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Common Domestic Violence Charges in Salt Lake City
As used in Utah's domestic violence statutes, the term "domestic violence" is broadly defined as any criminal offense involving physical harm or a threat of violence when committed by one cohabitant against another. The term "domestic violence" also means any attempt to commit or any commission of the following crimes by one cohabitant against another.
Note: While there aren't any specific charges for domestic violence in Utah, these crimes are prosecuted under the related charges. They are only considered domestic violence when they involve a former or current spouse, partner, child, or other family member. The following are crimes under Utah Criminal Code 76-5:
- Assault (Utah Criminal Code 76-5-102.) – This crime is charged against individuals who succeed or attempt to do bodily harm to another individual. It also includes threats of physical violence and situations that put another individual at risk of sustaining injury. This is a Class B misdemeanor, but is escalated to a Class A misdemeanor if there was substantial injury or if the injured party was pregnant.
- Aggravated Assault (Utah Criminal Code 76-5-103.) – This criminal offense refers to individuals committing an act of assault with a dangerous weapon or other type of force that can cause death or serious bodily injury. This is a 3rd degree felony, but is escalated to a 2nd degree if serious bodily injury resulted.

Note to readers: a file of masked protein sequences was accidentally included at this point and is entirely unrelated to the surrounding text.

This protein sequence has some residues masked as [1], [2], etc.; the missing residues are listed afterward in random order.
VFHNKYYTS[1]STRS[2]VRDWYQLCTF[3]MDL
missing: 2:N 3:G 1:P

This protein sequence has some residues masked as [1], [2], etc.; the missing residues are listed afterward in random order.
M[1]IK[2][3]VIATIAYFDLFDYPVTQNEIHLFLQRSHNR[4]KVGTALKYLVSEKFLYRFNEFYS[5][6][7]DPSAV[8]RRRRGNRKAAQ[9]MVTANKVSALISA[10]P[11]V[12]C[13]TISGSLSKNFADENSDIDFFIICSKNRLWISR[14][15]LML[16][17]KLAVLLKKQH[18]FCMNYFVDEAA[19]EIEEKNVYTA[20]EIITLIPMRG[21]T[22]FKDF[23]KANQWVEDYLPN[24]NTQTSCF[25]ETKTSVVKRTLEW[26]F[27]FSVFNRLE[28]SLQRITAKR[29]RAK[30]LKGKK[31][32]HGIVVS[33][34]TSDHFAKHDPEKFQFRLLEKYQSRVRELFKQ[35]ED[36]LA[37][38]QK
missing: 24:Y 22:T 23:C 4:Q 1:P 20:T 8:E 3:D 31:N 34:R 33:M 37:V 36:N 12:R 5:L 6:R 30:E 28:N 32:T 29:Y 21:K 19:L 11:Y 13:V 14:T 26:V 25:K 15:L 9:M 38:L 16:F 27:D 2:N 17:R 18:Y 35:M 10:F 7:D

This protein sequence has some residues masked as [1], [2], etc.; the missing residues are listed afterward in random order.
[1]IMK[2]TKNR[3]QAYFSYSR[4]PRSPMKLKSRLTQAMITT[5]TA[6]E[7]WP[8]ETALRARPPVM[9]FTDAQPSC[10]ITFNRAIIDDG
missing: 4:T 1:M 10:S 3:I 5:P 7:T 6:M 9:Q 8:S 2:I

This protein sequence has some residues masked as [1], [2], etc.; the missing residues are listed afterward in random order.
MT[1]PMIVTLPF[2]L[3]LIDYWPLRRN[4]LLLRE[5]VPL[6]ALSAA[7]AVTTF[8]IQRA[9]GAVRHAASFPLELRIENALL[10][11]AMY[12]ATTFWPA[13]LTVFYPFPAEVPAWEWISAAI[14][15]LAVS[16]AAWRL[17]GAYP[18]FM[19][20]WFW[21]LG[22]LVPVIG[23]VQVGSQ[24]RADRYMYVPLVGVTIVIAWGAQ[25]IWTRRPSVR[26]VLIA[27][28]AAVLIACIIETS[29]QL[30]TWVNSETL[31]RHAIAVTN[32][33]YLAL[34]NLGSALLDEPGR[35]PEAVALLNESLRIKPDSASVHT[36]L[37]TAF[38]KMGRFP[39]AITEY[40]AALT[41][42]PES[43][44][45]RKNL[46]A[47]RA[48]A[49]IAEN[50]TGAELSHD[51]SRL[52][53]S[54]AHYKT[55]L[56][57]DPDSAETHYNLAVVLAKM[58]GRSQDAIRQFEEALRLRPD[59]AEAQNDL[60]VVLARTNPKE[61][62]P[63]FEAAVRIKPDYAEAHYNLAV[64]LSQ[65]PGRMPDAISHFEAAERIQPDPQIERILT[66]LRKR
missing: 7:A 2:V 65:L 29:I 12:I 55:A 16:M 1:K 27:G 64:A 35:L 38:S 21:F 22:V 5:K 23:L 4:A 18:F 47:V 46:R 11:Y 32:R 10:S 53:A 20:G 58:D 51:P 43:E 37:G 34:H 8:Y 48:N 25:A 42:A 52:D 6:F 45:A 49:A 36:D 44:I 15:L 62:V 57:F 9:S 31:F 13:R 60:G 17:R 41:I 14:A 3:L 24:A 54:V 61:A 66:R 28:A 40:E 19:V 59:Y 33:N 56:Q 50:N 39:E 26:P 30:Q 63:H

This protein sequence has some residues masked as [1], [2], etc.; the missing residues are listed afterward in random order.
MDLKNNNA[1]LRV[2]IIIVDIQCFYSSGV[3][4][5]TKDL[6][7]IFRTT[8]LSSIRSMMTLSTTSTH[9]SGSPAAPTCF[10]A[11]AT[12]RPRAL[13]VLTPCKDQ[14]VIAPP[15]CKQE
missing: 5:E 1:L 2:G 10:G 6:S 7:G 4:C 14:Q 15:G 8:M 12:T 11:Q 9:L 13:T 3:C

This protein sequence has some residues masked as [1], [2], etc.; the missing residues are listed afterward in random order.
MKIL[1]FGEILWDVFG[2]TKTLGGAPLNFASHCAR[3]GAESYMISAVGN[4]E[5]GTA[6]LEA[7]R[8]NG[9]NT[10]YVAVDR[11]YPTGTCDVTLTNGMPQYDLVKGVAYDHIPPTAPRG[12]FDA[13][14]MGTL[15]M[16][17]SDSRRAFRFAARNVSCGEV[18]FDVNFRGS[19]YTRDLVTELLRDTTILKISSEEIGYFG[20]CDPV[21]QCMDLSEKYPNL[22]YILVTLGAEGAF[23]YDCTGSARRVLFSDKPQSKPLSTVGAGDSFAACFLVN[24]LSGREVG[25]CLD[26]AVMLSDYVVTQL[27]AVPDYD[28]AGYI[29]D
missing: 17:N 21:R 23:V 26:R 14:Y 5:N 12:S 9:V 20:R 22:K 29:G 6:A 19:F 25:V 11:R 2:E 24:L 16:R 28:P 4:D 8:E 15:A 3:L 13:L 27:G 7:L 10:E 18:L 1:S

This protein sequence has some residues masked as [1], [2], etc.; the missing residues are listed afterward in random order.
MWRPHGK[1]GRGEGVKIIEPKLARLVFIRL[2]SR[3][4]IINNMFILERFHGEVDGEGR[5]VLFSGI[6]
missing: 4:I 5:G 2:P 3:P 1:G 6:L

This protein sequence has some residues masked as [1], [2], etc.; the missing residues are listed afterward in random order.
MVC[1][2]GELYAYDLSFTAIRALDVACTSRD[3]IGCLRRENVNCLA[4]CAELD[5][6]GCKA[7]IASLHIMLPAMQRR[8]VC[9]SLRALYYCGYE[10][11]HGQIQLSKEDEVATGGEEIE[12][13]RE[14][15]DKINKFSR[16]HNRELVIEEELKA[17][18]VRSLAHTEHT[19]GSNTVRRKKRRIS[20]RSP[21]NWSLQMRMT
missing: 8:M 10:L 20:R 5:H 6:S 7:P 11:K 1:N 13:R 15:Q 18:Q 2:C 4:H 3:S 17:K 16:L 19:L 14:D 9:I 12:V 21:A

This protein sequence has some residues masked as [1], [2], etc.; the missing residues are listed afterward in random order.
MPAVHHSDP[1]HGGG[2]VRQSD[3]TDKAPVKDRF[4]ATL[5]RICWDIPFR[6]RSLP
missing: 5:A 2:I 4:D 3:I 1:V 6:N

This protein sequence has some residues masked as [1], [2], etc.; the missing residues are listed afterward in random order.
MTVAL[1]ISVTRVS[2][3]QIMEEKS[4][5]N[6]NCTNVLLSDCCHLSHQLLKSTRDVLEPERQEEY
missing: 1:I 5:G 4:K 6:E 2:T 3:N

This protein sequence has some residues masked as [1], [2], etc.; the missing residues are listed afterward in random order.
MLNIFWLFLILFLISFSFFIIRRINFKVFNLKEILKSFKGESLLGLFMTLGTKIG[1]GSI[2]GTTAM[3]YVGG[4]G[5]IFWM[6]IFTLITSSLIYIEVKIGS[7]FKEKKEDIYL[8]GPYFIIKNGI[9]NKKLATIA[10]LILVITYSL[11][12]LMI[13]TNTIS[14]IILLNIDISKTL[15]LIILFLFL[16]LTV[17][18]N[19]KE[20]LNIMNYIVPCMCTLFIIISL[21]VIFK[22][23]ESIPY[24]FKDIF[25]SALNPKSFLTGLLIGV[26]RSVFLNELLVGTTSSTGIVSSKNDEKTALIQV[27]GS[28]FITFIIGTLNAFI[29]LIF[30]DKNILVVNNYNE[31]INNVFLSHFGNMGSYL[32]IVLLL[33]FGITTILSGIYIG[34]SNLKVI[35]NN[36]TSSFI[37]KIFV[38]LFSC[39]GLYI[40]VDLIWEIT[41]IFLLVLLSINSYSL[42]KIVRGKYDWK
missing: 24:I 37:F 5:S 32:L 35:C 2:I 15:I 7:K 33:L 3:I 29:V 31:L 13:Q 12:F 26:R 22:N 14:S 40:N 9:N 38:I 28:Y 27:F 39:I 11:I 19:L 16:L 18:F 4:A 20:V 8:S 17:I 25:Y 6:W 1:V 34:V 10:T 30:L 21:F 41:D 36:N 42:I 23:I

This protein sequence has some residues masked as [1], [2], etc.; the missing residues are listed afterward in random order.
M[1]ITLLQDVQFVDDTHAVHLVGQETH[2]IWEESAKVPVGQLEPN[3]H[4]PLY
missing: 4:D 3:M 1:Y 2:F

- Harassment (Utah Criminal Code 76-5-106.) – It is a Class B misdemeanor to frighten or harass another person through written or recorded communication.
- Stalking (Utah Criminal Code 76-5-106.5.) – Stalking charges range from a Class A misdemeanor up through a 3rd degree felony and as high as a 2nd degree felony offense. Stalking can be alleged if the accused approaches an individual, confronts them at their workplace or place of residence, contacts friends or family of the individual, communicates with the individual over electronic media, or other acts that cause emotional stress in another individual.
- Threat of Violence (Utah Criminal Code 76-5-107.) – Even the threat of violence can lead to a Class B misdemeanor, regardless of whether or not the accused was capable of actually carrying out the threat.
- Violation of a Protective Restraining Order (Utah Criminal Code 76-5-108.) – It is a criminal offense to violate a protective order, child protective order, ex parte protective order, or ex parte child protective order.
- Child Abuse/Abandonment (Utah Criminal Code 76-5-109.) – Individuals are charge with this crime when it is alleged that they intentionally failed to make reasonable arrangements for the care and safety of their child. This includes providing the child with food, shelter, and clothing. Child abuse also refers to acts of physical violence to a child, minor or serious acts. This is a Class C misdemeanor offense, but can be escalated to Class B or Class A offense depending on the severity of the alleged misconduct.
- Domestic Violence in the Presence of a Child (Utah Criminal Code 76-5-109.1.) – In Utah, it can be a Class B or A misdemeanor, or 3rd degree felony, to commit acts of domestic violence while a child is present.
- Endangerment of a Child or Vulnerable Adult (Utah Criminal Code 76-5-112.5.) – Exposing a child or vulnerable adult to the dangers of chemicals or controlled substances is a felony offense.
- Child Kidnapping (Utah Criminal Code 76-5-301.1.) – Kidnapping a child, regardless of the circumstances, is charged as a first degree felony.
- Kidnapping (Utah Criminal Code 76-5-301.) – Kidnapping another individual, holding them for long periods of time, placing them in servitude, moving them across state lines, or otherwise going against the will of a victim is a 2nd degree felony offense.